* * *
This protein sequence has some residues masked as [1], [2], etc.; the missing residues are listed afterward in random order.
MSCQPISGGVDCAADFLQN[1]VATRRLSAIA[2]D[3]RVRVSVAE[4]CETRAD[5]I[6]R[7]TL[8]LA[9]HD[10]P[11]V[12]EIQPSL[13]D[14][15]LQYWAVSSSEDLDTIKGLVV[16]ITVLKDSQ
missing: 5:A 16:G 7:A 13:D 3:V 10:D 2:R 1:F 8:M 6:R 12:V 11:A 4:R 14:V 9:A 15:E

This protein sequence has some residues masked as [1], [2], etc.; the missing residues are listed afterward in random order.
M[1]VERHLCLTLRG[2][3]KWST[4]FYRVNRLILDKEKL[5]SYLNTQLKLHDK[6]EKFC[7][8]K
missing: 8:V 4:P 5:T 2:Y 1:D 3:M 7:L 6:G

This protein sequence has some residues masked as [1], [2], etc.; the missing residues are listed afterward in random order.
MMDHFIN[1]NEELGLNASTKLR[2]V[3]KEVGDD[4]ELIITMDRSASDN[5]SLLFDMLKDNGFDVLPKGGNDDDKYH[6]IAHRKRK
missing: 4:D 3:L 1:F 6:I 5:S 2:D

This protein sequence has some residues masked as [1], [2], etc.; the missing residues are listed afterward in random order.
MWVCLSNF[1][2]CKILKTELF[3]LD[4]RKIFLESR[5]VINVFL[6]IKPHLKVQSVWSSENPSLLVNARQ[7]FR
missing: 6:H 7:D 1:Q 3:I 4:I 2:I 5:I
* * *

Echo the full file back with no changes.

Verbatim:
This protein sequence has some residues masked as [1], [2], etc.; the missing residues are listed afterward in random order.
MSCQPISGGVDCAADFLQN[1]VATRRLSAIA[2]D[3]RVRVSVAE[4]CETRAD[5]I[6]R[7]TL[8]LA[9]HD[10]P[11]V[12]EIQPSL[13]D[14][15]LQYWAVSSSEDLDTIKGLVV[16]ITVLKDSQ
missing: 5:A 16:G 7:A 13:D 3:V 10:D 2:R 1:F 8:M 6:R 12:V 11:A 4:R 14:V 9:A 15:E

This protein sequence has some residues masked as [1], [2], etc.; the missing residues are listed afterward in random order.
M[1]VERHLCLTLRG[2][3]KWST[4]FYRVNRLILDKEKL[5]SYLNTQLKLHDK[6]EKFC[7][8]K
missing: 8:V 4:P 5:T 2:Y 1:D 3:M 7:L 6:G

This protein sequence has some residues masked as [1], [2], etc.; the missing residues are listed afterward in random order.
MMDHFIN[1]NEELGLNASTKLR[2]V[3]KEVGDD[4]ELIITMDRSASDN[5]SLLFDMLKDNGFDVLPKGGNDDDKYH[6]IAHRKRK
missing: 4:D 3:L 1:F 6:I 5:S 2:D

This protein sequence has some residues masked as [1], [2], etc.; the missing residues are listed afterward in random order.
MWVCLSNF[1][2]CKILKTELF[3]LD[4]RKIFLESR[5]VINVFL[6]IKPHLKVQSVWSSENPSLLVNARQ[7]FR
missing: 6:H 7:D 1:Q 3:I 4:I 2:I 5:I